Tagawa® Green Gardening Tips
Mother Nature Knows Best
Reduce your use of pesticides, weed killers and chemical fertilizers. Use natural and organic means to control pests, stop weeds and feed plants.
Compost, Compost, Compost
The great thing about composting is how easy it is! For Kitchen Composting:
Start by finding a container designed for kitchen scraps. These can be made of any material, but all should have air vents and charcoal filters, which will prevent unpleasant odors. If it is attractive enough to sit out on the counter, so much the better—you will use it daily!
Potato peels, lettuce cores, carrot trimmings, any tired produce you discover at the back of the crisper drawer in your fridge—basically all fruits and vegetables—will compost beautifully over time. Coffee grounds and filters, tea bags, melon rinds and citrus peels can all be composted.
Do avoid meats, oils, dairy products and fruit pits. Old salad greens are fine; but salad greens coated with dressing are not. A large proportion of grapefruit peels seems to slow down compost, so if your family loves grapefruit, try to keep it to 50% or less of your kitchen compost.
The trick to kitchen composting is to transfer the contents of your kitchen bin to a larger composting site, whether that is a worm bin in your garage or an outdoor bin or pile. At Tagawa’s, we recommend using a rotating compost bin that is off the ground. A spinning model “turns” your compost effortlessly. (“Turning” just means mixing up the different materials in compost-speak.) An enclosed bin also conserves moisture, an important element to successful composting in Colorado. A bin also prevents small critters from nesting in your compost!
A frequent question is whether there is a time to stop adding fresh kitchen scraps to the compost bin to allow the compost to finish decomposing. No, you don’t need to stop adding; just use a sieve to screen out unfinished plant matter. We carry round ½” and ¼” garden sieves to make compost screening easy.
If you plan to combine kitchen scraps with your outdoor compost, remember to avoid weeds loaded with seeds or insects, and diseased plant material. Grass clippings can certainly be composted, but experts note that they are best left on the lawn. (Grass clippings do not cause thatch.)
When you have a lot more brown plant matter, like fall leaves, straw or sawdust, than kitchen scraps or “green” trimmings, your compost will benefit from a dose of compost starter and a shovelful of your best garden soil.
The most important guideline of all is also the simplest: just do it! Your garden will thank you!
Cute and beneficial, the ladies will make lunch out of the aphids that attack our plants.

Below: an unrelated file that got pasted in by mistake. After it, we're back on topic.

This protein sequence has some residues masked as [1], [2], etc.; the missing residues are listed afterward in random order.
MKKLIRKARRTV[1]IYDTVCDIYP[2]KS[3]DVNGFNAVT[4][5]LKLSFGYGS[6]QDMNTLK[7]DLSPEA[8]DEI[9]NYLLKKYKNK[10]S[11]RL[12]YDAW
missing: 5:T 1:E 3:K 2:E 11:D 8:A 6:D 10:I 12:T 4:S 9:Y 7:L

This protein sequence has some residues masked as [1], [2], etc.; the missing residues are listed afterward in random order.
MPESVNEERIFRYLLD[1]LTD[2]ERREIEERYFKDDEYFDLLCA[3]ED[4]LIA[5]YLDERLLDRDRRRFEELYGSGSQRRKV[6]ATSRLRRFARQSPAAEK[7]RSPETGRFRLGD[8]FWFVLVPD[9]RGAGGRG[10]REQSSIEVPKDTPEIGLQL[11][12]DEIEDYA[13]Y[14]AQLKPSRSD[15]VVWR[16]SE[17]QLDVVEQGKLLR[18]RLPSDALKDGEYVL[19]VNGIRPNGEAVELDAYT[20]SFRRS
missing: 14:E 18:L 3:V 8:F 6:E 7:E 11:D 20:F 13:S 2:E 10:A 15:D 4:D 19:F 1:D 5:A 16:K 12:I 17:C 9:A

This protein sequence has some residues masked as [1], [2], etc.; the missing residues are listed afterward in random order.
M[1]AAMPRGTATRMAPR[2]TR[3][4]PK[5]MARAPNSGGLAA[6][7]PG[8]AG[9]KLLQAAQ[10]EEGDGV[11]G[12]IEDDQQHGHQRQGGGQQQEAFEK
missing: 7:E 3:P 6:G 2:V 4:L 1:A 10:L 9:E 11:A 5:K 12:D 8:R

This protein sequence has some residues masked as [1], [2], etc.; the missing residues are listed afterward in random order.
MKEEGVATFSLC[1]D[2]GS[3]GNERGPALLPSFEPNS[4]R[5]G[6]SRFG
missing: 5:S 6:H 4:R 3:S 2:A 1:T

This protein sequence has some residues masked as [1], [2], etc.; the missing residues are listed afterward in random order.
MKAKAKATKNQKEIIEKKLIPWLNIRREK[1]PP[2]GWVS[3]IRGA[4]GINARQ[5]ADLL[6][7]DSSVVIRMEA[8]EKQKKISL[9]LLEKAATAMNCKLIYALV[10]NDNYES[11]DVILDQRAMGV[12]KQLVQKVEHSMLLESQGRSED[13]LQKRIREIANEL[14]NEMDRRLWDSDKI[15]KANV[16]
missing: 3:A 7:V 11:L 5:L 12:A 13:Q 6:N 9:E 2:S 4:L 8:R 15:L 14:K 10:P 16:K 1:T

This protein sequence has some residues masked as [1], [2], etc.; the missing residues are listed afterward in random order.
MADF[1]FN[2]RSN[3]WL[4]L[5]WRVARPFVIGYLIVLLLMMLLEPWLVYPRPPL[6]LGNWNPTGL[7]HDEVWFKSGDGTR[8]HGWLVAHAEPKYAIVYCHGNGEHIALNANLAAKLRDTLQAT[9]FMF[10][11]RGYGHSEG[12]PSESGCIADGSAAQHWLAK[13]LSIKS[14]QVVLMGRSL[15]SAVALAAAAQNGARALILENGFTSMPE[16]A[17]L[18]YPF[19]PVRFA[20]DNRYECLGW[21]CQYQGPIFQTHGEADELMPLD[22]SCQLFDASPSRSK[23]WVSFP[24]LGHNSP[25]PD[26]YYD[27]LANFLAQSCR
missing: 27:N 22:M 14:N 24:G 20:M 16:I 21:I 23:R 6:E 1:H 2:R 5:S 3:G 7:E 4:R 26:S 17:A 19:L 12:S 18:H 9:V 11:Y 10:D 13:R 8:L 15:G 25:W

Use It Once, Use It Twice
Rom thrift shop patio furniture to raised beds made from re-cycled plastics, it takes less energy & resources to recycle than using new materials. Egg cartons and yogurt containers hold seedlings very well
Grow It Yourself
Rededicate some of that expansive lawn into a veggie garden to nourish yourself and your family. Food you have grown or is grown locally tastes better and fresher.
Garden with Others
No outdoor space? No problem! Sign up for a community plot and farm it. Your fellow gardeners are a wealth of knowledge and might help with an extra pair of hands.
Don’t Fight It
Repeat what grows here naturally if possible. Native ‘families’ such as the Sages can be planted and will thrive.
Use Your Warm Up Water from Your Shower to Water Your Plants!
Keep a bucket in the shower and aim your showerhead into it when you warm up the water to take your shower. This water can be used to water indoor or outdoor plants, fill birdbaths or fountains, etc.
Living In the High Desert
Drop old wasteful habits like leaving the water on while brushing your teeth or rinsing dishes. Mulch around your trees, shrubs and plants. This will help the soil stay moist, keep out weed seeds and make the garden look ‘finished’ and ‘taken care’ of. Water low at the soil level and avoid ‘showering’ the landscape
Bee Good to the Butterflies
Have a good variety of plants that attract bees and butterflies. Create a habitat for wildlife that will provide them with water, shelter and food.
Re-duce, Re-cycle, Re-use and Re-buy
Reduce the quantity of waste, lower use of materials. Re-use compost and clippings to mulch your garden (be sure you have not used a weed control product on any clippings you are using on your garden), and watering with your shower warm-up water saves water. Recycling plastic bottles and other materials saves on resources. Solar outdoor lighting is friendlier than electric landscape lights.